Product design and feedback
What failed: Marvel App, Invision, Sketch
What worked: Adobe XD
When we first started designing our app, UI-specific platforms didn’t yet exist, so we used Photoshop. Yikes.
Then came along Sketch, a revolutionary design platform created solely for User Interface design. The only downside? The app was forever going to be available only on MacOS and for us, that was a deal-breaker (not every startup has enough funding to provide everyone with Macbook Pro’s!)
So we continued using Photoshop and used both Invision and Marvel App to create prototypes and get collaborative feedback after exporting EVERY SCREEN as a PNG image and uploading to those platforms. Needless to say, it was a ballache.
Then came along Adobe XD, a direct competitor to Sketch which we were anticipating coming after Sketch’s success. Adobe XD was all we needed. It allows us creating simply UI elements, it allows creating animated prototypes, it can generate a public or private link that then can be sent to anyone to give feedback on each screen design separately and has loads of different plugins available to enhance the design experience.
Honorable mention: Figma
We use Adobe XD mostly due to the fact that it came before Figma and worked great for us and also because we subscribe to a yearly Adobe Creative Suite package to use their other products. If we didn’t, I’d 100% jump on using Figma: a web-based design platform that allows real-time collaboration. It’s easy, can be accessed anywhere without downloading any apps and has all the features, if not more, that Adobe XD has.
So that’s pretty much it, everything you need to manage your team, your projects, your files and assets. It has never been easier to start and run a business thanks to digital innovation, so make sure you use it!
Very similarly to how I’ve discovered and learned how to manage, plan and have better control over my startup business, same goes for my internal mechanism: my mind.
I was always a ‘go with the flow’ type of guy, and that helped me tremendously to not overthink things and take action. However, once I started running a business, managing people, projects, family and juggling multiple other things, my mind became all over the place and I couldn’t ‘go with the flow’ anymore as my ‘flow’ was disrupted. I didn’t feel depressed, stressed out or any other negative emotion. However, I knew I could be more focused.
So, around 2018 I have started to meditate. Nothing special, 5min on average 5 times per week using the Headspace app. At first, those 5 minutes were SUPER hard. It was awkward, uncomfortable, my mind was racing and bouncing off walls. I couldn’t focus on just my breathing, just the sounds, parts of my body. There was always some whisper in my head constantly reminding that there’s something I should do, suggesting solutions to problems at work, thinking of roster changes in my fantasy basketball team…I almost labelled myself as ‘meditation is not for me’. The easy escape. The one which Gary Vaynerchuk essentially uses.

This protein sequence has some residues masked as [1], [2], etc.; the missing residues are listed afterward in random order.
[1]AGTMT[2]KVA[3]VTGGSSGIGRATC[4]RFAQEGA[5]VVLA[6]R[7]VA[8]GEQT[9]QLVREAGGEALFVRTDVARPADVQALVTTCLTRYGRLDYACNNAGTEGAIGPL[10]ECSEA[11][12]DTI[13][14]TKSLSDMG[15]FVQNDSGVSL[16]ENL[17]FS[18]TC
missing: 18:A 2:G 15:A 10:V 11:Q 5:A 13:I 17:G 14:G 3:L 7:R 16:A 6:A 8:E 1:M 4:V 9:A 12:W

And as much as I love him and what he’s doing, this was the one area I never agreed with him. Making strong statements and having strong opinions like this without ever trying it. How can you say something’s not for you based purely on assumptions? I struggle to see how someone can meditate, be in ‘flow’ and with heightened sense of awareness being constantly surrounded by a camera crew following your every move, never giving yourself a moment to sit with your feelings, proclaiming that you were born gifted.
So, thanks to my wife keeping me accountable, I stuck with it. Eventually it ‘clicked’ and became an absolute blessing. I went from doing 5min sessions from time to time to doing 20min daily. I thought I was focused and clear, but after the daily meditation sessions I realised that that wasn’t real focus, it was just me thinking I was because I didn’t know the alternative. You don’t know what you don’t know until you know.
And today, I don’t have rules for this anymore, sometimes I do it for a few minutes, sometimes for longer. Sometimes it is a full on meditation practice, sometimes it’s pure visualisation and manifestation practice, and sometimes it’s just being still for a bit and embracing the ‘now’.
There’s no right or wrong way to do meditation, as long as it works for you, makes you feel good and you feel replenished and ready to go afterwards. We keep getting ourselves distracted with TV, music, podcasts, radio…there’s barely any time we are completely with ourselves without someone putting their toughts and opinions into our heads.
So make time to focus on yourself, to reflect, to rediscover things about yourself and get in the ‘flow’. It’s awesome.
Basketball (Kobe Tribute)
I will keep this short. I’m a Celtics fan. Always was. And by default, Lakers were our rivals and a team I hated. But deep down, every time I watched the Lakers play against the Celtics, I couldn’t help of being in awe and amazement of Kobe’s greatness. He was everything I love about basketb…actually…sport, and to an extent: life.
Kobe has showed me what is capable of man when he is led by passion, obsession, positivity, intelligence, heart, dedication and work ethic.
They said you can’t win rings without Shaq, you won 3 after he left. Before your very last basketball game, Shaq said you couldn’t score 50 points. You scored 60. People questioned your number change from 8 to 24, you put together one of the best performance in history, dropping 81 on the Raptors. People questioned whether you’d be capable of anything else than basketball and the very first thing you do is become the first basketball player to win an Oscar for Best Animated Short Film titled “Dear Basketball”. This list could go on and on.
You’re an inspiration and always will be. Love you KB.
Yours truly,
Celtics fan ☘️
P.S. I cried and laughed when my first child was born last year on 8/24. He will always know how special this birthdate is.